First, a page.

The Tax Commissioner Doth Protest Too Much, Methinks


By Global Tax Weekly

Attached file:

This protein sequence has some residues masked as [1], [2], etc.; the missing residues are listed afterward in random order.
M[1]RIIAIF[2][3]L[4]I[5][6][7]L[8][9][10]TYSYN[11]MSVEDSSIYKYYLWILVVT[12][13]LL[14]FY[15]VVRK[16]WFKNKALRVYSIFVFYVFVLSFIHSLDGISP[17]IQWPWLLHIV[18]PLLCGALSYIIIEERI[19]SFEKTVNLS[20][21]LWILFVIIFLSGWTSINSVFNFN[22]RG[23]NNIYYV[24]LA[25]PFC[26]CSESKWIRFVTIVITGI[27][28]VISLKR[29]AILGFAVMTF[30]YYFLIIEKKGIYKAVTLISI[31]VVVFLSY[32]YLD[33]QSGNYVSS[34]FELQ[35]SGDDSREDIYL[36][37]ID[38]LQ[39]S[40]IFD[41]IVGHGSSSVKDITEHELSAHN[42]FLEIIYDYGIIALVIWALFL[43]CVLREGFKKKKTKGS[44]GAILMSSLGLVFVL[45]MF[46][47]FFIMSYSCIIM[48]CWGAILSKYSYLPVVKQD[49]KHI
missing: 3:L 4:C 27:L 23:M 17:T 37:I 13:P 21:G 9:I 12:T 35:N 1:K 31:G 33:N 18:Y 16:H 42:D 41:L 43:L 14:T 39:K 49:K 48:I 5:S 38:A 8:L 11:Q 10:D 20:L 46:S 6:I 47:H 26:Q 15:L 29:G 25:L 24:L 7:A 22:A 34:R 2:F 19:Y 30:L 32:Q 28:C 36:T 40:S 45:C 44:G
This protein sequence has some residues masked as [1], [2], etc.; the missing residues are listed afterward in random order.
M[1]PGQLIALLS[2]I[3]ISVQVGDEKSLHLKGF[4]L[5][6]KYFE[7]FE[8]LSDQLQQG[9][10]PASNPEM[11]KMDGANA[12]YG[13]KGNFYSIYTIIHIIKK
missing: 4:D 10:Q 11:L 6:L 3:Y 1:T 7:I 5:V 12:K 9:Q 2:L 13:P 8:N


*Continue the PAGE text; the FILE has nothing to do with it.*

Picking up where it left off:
To paraphrase Queen Gertrude in Hamlet, the longer and more vehemently a person denies something, the more the listener is inclined to disbelieve them, and methinks that the Tax Commissioner doth protest too much in his insistence that Brussels is not out to harmonize EU corporate tax. Of course, I don’t just mean current incumbent Pierre Moscovici – he’s only been in the job five minutes. A succession of Tax Commissioners, stretching back through the terms of Algirdas Semeta and Laszlo Kovacs, were frequently heard denying that tax harmonization was the Commission’s goal. However, the denials are beginning to look more and more disingenuous in the wake of the revamped CCCTB proposal, which will be mandatory if the Commission gets its way, and the recent agreement by six key EU institutions for greater harmony of fiscal policy and more EU influence over national budgetary decisions. Indeed, Jean-Claude Juncker, President of the European Commission, has almost discarded the pretense that the EU supports national tax sovereignty, and in a recent meeting with members of the European Parliament he said the internal market was incomplete without corporate tax harmonization. The inconvenient – and rather amusing – truth here is that Juncker used to be finance minister of Luxembourg, a country that has become rich partly as a result of competing aggressively in the area of corporate taxation, and which is at the center of the multinational tax ruling storm. Indeed, the Commission President got rather prickly when MEPs kept referring to the “Lux Leaks” affair and suggested they be called “EUleaks” instead, since other member states are involved too. Given that many of these so-called sweetheart tax deals were dished out on Juncker’s watch, some MEPs understandably wanted to know his involvement in the rulings. To which Juncker replied that while he met with large companies on several occasions, he didn’t talk about tax with them. After all, why would a finance minister want to talk about tax?!





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